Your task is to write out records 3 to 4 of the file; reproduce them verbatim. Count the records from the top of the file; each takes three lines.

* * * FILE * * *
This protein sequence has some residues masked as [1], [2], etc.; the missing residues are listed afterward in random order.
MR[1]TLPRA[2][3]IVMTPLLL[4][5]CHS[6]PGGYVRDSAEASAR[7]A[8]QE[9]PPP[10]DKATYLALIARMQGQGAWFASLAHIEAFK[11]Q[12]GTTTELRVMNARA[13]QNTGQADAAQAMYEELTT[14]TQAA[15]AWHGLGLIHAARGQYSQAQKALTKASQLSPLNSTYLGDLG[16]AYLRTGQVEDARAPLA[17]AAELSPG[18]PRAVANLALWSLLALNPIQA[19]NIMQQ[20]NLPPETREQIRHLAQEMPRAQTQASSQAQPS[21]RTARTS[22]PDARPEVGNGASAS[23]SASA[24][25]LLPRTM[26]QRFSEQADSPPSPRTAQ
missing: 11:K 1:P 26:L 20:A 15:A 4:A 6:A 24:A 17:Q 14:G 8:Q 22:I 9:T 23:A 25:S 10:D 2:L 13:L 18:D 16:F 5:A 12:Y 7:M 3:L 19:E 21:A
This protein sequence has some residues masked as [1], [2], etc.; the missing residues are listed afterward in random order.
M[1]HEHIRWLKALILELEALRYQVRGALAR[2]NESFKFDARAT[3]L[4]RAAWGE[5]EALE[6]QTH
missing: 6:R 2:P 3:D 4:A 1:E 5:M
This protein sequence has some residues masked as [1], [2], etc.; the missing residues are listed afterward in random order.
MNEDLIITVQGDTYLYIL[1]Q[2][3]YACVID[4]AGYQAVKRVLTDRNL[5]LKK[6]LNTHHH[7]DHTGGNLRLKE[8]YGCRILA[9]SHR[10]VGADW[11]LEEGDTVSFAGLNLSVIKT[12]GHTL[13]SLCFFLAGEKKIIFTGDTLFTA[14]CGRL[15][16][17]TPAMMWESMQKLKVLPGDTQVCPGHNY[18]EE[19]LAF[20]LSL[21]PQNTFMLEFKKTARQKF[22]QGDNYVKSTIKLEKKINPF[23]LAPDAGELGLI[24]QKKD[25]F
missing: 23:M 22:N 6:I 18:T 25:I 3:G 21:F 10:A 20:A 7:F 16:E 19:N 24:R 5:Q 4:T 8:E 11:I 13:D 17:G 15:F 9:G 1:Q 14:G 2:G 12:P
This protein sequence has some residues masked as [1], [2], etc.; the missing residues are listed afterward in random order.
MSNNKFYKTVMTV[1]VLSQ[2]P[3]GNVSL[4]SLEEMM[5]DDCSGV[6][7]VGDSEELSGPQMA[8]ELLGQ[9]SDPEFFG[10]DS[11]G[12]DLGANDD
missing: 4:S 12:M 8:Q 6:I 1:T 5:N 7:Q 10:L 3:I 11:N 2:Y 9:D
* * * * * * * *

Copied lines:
This protein sequence has some residues masked as [1], [2], etc.; the missing residues are listed afterward in random order.
MNEDLIITVQGDTYLYIL[1]Q[2][3]YACVID[4]AGYQAVKRVLTDRNL[5]LKK[6]LNTHHH[7]DHTGGNLRLKE[8]YGCRILA[9]SHR[10]VGADW[11]LEEGDTVSFAGLNLSVIKT[12]GHTL[13]SLCFFLAGEKKIIFTGDTLFTA[14]CGRL[15][16][17]TPAMMWESMQKLKVLPGDTQVCPGHNY[18]EE[19]LAF[20]LSL[21]PQNTFMLEFKKTARQKF[22]QGDNYVKSTIKLEKKINPF[23]LAPDAGELGLI[24]QKKD[25]F
missing: 23:M 22:N 6:I 18:T 25:I 3:G 21:F 10:A 20:A 7:F 16:E 19:N 24:R 5:Q 4:T 8:E 11:I 13:D 17:G 15:F 9:G 1:Q 14:G 2:G 12:P
This protein sequence has some residues masked as [1], [2], etc.; the missing residues are listed afterward in random order.
MSNNKFYKTVMTV[1]VLSQ[2]P[3]GNVSL[4]SLEEMM[5]DDCSGV[6][7]VGDSEELSGPQMA[8]ELLGQ[9]SDPEFFG[10]DS[11]G[12]DLGANDD
missing: 4:S 12:M 8:Q 6:I 1:T 5:N 7:Q 10:L 3:I 11:N 2:Y 9:D